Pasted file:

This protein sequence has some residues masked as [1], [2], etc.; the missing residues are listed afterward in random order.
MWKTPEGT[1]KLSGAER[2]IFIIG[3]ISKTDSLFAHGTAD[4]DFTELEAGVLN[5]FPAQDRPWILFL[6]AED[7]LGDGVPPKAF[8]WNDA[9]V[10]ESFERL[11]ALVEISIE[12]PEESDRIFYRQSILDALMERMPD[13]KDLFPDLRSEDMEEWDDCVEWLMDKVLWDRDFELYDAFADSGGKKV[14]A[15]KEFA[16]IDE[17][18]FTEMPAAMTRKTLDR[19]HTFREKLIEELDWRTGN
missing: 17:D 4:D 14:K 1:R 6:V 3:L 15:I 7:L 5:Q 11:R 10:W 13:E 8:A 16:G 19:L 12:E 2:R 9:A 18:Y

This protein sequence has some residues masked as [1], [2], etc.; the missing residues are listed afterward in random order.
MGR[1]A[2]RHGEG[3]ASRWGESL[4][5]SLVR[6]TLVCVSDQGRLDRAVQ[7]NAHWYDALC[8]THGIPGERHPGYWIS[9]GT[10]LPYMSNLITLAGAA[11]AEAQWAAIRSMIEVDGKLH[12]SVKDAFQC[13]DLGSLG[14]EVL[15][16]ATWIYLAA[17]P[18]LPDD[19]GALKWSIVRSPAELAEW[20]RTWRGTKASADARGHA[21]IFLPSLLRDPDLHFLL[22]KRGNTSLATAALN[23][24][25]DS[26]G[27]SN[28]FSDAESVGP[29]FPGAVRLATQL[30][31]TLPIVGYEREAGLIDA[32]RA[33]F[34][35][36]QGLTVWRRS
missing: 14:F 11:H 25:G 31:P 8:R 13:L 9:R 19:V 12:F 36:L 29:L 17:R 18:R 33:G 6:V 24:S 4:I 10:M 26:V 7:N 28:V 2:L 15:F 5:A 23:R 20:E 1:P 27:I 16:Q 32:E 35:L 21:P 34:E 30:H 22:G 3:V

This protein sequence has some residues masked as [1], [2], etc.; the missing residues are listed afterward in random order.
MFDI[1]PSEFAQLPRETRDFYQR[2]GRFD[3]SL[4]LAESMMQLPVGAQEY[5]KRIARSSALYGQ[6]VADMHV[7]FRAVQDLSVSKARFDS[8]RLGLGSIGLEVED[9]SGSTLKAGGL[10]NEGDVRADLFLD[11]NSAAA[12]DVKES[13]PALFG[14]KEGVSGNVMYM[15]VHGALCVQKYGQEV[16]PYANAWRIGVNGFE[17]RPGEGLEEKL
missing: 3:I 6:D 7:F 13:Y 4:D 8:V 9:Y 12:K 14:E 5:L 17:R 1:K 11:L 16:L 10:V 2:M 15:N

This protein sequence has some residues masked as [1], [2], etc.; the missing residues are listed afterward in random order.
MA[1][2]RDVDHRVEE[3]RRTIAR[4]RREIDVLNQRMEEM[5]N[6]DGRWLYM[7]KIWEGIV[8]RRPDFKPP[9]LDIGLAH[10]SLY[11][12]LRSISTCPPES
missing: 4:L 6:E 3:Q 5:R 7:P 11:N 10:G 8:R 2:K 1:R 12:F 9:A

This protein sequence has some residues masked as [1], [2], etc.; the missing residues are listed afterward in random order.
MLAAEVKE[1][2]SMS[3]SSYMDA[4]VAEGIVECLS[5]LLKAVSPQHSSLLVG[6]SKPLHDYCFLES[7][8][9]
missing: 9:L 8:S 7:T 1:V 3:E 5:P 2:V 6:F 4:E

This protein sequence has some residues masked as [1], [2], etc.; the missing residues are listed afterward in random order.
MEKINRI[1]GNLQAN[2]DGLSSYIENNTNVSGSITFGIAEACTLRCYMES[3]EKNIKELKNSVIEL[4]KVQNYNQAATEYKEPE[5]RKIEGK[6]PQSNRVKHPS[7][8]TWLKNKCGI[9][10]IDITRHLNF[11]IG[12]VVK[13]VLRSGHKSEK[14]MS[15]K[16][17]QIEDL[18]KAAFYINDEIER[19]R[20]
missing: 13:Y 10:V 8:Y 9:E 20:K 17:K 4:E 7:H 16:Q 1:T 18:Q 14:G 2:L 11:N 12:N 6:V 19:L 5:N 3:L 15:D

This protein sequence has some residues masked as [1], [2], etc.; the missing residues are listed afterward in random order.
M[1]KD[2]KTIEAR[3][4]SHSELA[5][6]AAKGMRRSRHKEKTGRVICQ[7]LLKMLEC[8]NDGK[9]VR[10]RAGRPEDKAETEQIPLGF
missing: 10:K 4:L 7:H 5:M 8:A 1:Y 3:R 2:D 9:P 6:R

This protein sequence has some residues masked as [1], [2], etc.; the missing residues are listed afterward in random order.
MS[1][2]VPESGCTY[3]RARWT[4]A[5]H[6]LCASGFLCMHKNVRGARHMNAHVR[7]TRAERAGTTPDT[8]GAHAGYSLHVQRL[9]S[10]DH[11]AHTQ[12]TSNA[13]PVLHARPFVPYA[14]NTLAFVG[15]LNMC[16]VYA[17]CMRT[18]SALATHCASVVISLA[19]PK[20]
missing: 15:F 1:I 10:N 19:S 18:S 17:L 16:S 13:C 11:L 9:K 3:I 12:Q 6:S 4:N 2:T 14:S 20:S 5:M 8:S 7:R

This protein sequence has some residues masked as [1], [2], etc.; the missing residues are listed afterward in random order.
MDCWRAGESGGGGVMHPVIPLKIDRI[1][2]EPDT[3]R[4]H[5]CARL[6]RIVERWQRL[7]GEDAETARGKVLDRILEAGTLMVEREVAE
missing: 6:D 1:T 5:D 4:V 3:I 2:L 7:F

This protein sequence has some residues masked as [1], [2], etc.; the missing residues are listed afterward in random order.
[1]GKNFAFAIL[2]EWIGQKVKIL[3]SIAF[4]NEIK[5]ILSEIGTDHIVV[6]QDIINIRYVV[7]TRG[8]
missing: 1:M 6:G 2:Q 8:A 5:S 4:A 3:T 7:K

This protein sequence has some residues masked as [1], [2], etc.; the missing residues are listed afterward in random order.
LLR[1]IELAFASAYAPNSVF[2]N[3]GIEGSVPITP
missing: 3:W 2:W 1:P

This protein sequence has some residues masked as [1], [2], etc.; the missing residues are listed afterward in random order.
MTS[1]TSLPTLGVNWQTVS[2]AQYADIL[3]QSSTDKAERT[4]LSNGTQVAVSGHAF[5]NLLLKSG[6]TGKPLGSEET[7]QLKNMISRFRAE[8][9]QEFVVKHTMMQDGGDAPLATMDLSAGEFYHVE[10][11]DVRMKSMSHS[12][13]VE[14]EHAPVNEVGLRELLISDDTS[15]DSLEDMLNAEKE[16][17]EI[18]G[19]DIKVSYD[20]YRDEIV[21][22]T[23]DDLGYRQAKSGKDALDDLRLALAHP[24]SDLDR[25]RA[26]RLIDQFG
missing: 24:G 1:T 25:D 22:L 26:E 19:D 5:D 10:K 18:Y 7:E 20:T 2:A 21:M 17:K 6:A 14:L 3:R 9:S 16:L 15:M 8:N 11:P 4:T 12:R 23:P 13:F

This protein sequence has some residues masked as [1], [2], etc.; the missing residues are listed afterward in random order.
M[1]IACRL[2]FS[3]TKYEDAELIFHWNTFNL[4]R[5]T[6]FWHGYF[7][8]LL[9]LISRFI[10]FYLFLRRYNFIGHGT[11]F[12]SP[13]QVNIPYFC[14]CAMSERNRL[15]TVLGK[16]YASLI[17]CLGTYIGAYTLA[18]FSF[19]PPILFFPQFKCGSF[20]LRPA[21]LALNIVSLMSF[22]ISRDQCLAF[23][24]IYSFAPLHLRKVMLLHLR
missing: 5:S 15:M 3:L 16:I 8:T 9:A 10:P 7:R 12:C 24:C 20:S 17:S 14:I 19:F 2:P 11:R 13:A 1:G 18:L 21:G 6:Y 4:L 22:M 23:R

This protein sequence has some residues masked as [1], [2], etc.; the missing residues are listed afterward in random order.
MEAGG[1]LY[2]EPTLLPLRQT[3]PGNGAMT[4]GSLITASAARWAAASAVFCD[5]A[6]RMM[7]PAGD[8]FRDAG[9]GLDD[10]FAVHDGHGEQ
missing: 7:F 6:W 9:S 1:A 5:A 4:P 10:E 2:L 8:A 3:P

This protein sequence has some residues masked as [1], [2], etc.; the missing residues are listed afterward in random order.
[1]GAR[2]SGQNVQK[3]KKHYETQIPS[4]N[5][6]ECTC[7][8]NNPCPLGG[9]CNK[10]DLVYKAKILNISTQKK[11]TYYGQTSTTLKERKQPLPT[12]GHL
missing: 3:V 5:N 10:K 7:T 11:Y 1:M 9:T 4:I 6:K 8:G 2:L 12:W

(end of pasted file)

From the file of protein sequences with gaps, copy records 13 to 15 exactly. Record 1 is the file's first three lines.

This protein sequence has some residues masked as [1], [2], etc.; the missing residues are listed afterward in random order.
M[1]IACRL[2]FS[3]TKYEDAELIFHWNTFNL[4]R[5]T[6]FWHGYF[7][8]LL[9]LISRFI[10]FYLFLRRYNFIGHGT[11]F[12]SP[13]QVNIPYFC[14]CAMSERNRL[15]TVLGK[16]YASLI[17]CLGTYIGAYTLA[18]FSF[19]PPILFFPQFKCGSF[20]LRPA[21]LALNIVSLMSF[22]ISRDQCLAF[23][24]IYSFAPLHLRKVMLLHLR
missing: 5:S 15:M 3:L 16:I 8:T 9:A 10:P 7:R 12:C 24:C 20:S 17:S 14:I 19:F 2:P 11:R 13:A 1:G 18:L 21:G 6:Y 4:L 22:M 23:R

This protein sequence has some residues masked as [1], [2], etc.; the missing residues are listed afterward in random order.
MEAGG[1]LY[2]EPTLLPLRQT[3]PGNGAMT[4]GSLITASAARWAAASAVFCD[5]A[6]RMM[7]PAGD[8]FRDAG[9]GLDD[10]FAVHDGHGEQ
missing: 7:F 6:W 9:S 1:A 5:A 4:P 10:E 2:L 8:A 3:P

This protein sequence has some residues masked as [1], [2], etc.; the missing residues are listed afterward in random order.
[1]GAR[2]SGQNVQK[3]KKHYETQIPS[4]N[5][6]ECTC[7][8]NNPCPLGG[9]CNK[10]DLVYKAKILNISTQKK[11]TYYGQTSTTLKERKQPLPT[12]GHL
missing: 3:V 5:N 10:K 7:T 11:Y 1:M 9:T 4:I 6:K 8:G 2:L 12:W